This week, the Bible speaks about the escape of the Israelites from Egypt and about the miracle of the splitting of the Red Sea.
While in Egypt, the Israelites witnessed the ten plagues, which, although not positive, were miraculous nonetheless. Then on the day of their escape from Egypt, all the Israelites’ diseases and illnesses were healed immediately. Amazingly, they walked out of their bondage free and healthy! What we understand from this story is that this group of people experienced the Creator first-hand.
Then what happened?
This week, we enter the month of Aquarius, a month abundant with spiritual opportunities to grow and transform our lives.
In this week’s Bible portion, we read the story of the ten plagues in Egypt. The Bible says that after each plague, the Creator “hardened the heart of Pharaoh.” But what is this hardening of the heart?
What does it mean to reach our potential? Many believe that realizing our potential means that we hold certain positions, that we have the respect of many people, that we are charming or loved or powerful. But what we see this week is that the greatest attribute that Moses had was his humility. You may not know this, but it is actually written that Moses had a stutter. And you know what? It was this "setback" that allowed him to reach his potential. Why? Because he knew that in and of himself, he was nothing; his strength was his connection to the Light.
2012–the year that everyone has been talking about–is upon us. It’s a fresh start, buzzing with New Year’s resolutions and goals. With the new year, the energy around the globe is one of change, of growth, of decision to do things differently, to take ourselves to another level. Therefore, it's not a coincidence that this week’s energy from the Zohar beckons us to the consciousness of life.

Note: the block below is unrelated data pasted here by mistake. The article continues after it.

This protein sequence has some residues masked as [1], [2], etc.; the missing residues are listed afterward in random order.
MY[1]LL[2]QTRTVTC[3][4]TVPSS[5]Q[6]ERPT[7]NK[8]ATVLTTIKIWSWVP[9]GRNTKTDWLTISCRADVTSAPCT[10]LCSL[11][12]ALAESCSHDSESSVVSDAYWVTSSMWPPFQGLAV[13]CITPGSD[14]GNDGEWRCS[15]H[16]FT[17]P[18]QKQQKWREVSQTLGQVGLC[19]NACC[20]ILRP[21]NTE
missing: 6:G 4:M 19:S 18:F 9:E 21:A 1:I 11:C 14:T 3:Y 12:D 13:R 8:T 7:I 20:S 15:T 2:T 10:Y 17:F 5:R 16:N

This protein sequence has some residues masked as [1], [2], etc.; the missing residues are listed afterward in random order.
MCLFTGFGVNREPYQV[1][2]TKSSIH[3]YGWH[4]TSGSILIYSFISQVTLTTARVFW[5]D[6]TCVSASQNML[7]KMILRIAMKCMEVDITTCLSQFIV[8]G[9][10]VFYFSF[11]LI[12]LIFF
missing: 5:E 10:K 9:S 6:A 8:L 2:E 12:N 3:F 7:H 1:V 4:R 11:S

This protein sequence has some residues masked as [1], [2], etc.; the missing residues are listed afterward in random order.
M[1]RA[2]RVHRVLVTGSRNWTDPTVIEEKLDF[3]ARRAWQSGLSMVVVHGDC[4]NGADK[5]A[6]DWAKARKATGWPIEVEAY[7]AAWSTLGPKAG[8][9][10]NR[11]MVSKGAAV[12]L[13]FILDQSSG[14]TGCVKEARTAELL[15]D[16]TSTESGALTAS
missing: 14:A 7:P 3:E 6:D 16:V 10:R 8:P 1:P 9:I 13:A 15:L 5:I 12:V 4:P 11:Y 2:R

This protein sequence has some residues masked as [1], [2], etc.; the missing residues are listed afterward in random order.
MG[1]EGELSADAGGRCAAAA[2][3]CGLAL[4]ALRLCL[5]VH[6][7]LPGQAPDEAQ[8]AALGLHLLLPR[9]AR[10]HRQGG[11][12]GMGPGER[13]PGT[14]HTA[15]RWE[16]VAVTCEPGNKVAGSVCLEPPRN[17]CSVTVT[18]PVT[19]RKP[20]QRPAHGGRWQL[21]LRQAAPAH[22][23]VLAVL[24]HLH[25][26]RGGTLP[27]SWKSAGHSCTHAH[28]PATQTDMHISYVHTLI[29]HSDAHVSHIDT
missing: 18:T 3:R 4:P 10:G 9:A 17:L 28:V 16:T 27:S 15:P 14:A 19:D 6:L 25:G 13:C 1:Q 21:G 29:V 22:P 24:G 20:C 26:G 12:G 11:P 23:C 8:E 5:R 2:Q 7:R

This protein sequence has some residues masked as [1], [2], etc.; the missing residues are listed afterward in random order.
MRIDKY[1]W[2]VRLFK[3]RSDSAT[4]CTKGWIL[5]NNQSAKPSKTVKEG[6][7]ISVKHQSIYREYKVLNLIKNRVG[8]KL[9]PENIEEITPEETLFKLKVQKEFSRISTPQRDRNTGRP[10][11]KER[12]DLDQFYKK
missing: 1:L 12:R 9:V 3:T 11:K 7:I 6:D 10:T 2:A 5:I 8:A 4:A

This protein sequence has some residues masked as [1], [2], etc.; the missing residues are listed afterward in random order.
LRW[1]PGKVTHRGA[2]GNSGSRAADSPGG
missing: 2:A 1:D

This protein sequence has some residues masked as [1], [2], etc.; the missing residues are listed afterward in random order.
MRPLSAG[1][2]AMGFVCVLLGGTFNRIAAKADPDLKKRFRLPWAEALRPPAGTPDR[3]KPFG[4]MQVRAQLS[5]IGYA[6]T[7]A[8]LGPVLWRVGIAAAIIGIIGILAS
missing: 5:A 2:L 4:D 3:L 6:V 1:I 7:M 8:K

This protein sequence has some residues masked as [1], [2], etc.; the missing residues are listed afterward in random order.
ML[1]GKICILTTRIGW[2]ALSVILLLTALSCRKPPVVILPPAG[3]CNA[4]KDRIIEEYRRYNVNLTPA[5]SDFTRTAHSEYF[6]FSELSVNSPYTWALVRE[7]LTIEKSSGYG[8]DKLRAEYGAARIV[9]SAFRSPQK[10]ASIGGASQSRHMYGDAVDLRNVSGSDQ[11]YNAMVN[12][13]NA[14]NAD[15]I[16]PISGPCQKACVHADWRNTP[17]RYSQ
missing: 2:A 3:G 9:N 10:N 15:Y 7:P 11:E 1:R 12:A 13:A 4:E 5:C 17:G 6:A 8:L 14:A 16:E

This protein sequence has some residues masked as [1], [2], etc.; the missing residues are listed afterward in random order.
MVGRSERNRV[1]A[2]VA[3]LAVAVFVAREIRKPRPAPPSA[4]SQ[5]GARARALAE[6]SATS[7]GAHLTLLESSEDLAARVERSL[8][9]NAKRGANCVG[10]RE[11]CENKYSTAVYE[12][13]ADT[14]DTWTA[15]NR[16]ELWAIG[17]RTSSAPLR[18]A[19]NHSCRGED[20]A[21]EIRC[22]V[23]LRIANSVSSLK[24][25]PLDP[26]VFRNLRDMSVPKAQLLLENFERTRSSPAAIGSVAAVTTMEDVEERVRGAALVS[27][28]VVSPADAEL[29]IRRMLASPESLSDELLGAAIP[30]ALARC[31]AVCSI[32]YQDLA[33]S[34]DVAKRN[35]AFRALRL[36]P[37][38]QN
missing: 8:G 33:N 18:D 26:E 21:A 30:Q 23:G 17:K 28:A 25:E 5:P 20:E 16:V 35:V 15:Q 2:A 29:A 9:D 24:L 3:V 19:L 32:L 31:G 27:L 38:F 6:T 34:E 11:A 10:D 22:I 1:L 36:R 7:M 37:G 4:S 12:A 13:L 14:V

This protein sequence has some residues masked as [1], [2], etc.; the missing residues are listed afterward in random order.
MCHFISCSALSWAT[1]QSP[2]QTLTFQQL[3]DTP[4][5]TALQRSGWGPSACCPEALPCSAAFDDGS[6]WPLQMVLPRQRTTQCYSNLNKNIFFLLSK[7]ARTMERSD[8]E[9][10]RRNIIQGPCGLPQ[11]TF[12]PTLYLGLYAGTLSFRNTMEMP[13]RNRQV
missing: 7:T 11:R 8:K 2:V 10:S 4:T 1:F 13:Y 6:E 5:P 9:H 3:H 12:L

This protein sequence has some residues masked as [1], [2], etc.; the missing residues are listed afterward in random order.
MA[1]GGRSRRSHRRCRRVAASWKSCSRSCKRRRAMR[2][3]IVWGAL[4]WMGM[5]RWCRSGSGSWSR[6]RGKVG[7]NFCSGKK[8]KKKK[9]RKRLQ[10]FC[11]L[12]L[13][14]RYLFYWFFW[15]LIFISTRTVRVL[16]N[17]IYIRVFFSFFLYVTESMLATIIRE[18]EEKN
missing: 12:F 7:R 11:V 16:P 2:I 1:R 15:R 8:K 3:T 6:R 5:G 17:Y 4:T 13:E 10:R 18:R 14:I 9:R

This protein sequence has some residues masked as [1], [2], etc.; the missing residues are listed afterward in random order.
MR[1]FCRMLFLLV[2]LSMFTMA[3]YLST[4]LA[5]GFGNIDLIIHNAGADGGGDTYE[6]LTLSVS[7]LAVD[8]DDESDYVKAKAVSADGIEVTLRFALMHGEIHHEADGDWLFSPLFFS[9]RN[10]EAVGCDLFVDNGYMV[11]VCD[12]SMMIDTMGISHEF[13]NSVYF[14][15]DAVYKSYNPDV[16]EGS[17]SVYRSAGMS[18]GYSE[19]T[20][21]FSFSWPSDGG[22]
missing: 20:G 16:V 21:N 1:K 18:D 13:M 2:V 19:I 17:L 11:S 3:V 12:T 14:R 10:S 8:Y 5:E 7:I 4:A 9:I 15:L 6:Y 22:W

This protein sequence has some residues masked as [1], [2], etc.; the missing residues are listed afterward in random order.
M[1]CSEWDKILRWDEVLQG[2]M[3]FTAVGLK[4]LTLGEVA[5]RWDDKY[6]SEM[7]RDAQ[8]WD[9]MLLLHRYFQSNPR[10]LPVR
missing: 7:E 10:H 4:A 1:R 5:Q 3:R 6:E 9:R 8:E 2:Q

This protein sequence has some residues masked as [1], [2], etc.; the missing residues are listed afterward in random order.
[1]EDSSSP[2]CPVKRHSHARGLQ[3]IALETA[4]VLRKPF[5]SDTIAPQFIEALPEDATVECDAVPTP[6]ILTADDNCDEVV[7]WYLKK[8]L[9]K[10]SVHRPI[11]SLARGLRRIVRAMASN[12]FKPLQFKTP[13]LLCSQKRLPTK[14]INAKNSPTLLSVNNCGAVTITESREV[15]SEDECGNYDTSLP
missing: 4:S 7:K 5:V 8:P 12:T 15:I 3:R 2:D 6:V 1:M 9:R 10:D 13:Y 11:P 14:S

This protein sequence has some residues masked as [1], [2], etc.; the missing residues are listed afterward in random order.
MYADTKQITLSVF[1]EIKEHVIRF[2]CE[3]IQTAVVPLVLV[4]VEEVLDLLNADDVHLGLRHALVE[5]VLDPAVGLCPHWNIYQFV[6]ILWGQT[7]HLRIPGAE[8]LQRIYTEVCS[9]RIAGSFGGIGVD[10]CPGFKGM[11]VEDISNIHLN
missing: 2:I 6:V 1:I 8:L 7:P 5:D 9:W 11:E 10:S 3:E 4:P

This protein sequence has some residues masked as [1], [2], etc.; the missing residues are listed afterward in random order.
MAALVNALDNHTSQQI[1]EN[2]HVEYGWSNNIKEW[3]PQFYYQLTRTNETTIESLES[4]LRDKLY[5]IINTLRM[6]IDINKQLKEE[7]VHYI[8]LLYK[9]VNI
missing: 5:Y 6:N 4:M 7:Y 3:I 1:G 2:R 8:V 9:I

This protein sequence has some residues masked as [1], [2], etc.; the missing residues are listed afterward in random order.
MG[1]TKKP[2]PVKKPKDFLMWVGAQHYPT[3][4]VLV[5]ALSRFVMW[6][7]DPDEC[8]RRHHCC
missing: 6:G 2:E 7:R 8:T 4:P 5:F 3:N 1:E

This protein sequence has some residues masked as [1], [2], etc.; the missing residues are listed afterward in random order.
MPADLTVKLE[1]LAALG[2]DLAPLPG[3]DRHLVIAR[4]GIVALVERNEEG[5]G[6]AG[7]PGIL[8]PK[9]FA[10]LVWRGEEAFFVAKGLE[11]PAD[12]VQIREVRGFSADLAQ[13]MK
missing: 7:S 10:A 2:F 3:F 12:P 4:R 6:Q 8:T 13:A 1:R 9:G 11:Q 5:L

Turn on the TV, go to a news website, or read any newspaper at this time of year and you will be sure to find some beautiful stories of sharing, hope, and love. On both a small and a large scale, people have helped other people during this holiday season. This is the time of year when we go out of our way to give and to be a part of something bigger than ourselves, which is a great energy—an energy that creates miracles.
This week is Chanukah, and according to the kabbalists, this is the holiday of miracles.
But what do we mean when we say “miracles”?
Many of us know the story of Joseph from the Bible, either because we have read it or because we have seen one of the numerous plays or movies made about it. It is a story of a man who overcame all sorts of challenges—from being abandoned by his family to being imprisoned, tempted into negativity, and losing everything he had (although he did gain it all back and more).
In this week’s Bible reading, Jacob travels from the most powerfully positive land of Israel to a most negative land called Haran. We know that the journey was long and difficult and that there were many obstacles along the way. But according to the kabbalists, Jacob needed to go through this process to be able to reach his potential. In other words, to complete both his physical and spiritual work, he had to leave Israel and go into negativity.
It is often said that in the lifetime of great people, we seldom appreciate having them around or appreciate what they do. It’s only when they leave us that we realize their worth and really understand their merit. Believe it or not, Vincent Van Gogh was barely known when he was alive. The same situation applied to Sarah from the Bible.
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